Microsoft has confirmed it is planning a second major update for Windows 10, which is to be piloted this year, and is seriously considering releasing it before 2018.
This is according to word out of Microsoft's Ignite partner conference in Australia, where the Redmond software giant revealed its map for upcoming operating system updates in a session.
Software engineer Rafael Rivera posted online screenshots of the operating system's roadmap, which shows that following the Creators Update release – due spring 2017 – a second, unnamed major Windows 10 update is slated to arrive later in the year to beta testers.
Windows 10 roadmap ... Source: Rafael Rivera via Twitter (Click to enlarge)
The last major update to Windows 10, the Anniversary Update, was kicked out to the general public in August of last year.
Microsoft has long promised that Creators Update would be the big overhaul for Windows in 2017, selling the release to developers on the strength of its plans to overhaul the Cortana assistant, add more support for virtual reality hardware, and improve mobile integration. Despite some speculation, however, it will not bring about the end of the Blue Screen of Death.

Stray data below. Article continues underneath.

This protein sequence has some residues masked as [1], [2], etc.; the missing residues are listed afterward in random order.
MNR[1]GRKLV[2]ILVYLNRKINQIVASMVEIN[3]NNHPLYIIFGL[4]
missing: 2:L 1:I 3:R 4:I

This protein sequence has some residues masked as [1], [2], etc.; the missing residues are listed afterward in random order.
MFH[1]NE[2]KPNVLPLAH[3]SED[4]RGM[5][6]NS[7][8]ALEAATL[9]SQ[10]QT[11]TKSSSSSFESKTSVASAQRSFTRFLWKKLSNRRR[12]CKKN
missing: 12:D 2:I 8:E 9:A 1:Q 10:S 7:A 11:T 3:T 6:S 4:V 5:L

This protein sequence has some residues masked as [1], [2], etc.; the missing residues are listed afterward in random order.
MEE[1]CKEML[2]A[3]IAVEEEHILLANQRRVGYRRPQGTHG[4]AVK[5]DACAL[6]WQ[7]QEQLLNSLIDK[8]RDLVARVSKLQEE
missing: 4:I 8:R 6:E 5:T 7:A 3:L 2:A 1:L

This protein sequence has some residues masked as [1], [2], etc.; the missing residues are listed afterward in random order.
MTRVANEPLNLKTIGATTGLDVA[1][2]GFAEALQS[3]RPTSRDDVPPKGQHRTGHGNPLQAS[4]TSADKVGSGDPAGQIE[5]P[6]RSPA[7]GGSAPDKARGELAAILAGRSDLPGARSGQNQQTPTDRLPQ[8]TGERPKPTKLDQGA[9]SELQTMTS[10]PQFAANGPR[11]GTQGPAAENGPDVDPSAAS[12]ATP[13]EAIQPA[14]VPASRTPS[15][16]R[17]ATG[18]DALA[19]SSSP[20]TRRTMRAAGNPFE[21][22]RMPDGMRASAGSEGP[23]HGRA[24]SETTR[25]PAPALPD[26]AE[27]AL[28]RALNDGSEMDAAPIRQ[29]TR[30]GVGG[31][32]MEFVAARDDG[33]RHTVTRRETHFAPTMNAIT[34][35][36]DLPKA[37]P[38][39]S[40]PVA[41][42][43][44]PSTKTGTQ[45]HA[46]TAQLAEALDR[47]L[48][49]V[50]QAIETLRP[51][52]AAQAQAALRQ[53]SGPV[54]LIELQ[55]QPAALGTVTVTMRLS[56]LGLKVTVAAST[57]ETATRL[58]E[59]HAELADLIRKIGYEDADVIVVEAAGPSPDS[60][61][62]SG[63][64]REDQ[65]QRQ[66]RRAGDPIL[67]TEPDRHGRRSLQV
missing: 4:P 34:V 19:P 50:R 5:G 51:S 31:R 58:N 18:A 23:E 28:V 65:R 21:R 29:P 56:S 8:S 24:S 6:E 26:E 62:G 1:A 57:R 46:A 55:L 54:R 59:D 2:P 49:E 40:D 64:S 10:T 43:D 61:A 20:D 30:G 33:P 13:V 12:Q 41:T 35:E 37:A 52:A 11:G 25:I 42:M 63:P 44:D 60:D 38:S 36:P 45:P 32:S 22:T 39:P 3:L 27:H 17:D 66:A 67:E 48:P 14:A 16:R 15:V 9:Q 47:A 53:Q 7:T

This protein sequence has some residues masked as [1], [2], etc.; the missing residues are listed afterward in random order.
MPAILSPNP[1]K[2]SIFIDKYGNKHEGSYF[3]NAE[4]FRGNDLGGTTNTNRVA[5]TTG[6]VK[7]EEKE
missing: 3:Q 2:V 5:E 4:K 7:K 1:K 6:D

The Creators update is due out in a few months, though Microsoft has not given an official date for its release. The as-yet unnamed second update is expected to be released as a beta to Windows Insiders when the Creators Update goes live to the public, and will officially launch four to eight months later – a point in time before the end of the year, Microsoft hopes.
If the official launch of the second major update happens in, say, November 2017, the Creators Update is set to arrive next month at the earliest or July at the latest.
As Redmond-centric blog OnMsft notes, Microsoft has hinted in the past it could be looking to put out a second big update for Windows after the Creators Update was released, and this week's presentation confirms that goal.
The Register understands the timing of second update is yet to be finalized, with sources close to Redmond suggesting the Ignite revelation was directional guidance for IT managers rather than a hard and fast commitment to a release date. But those managers have, at least, now been warned they may be asked to consider a pre-Christmas upgrade. ®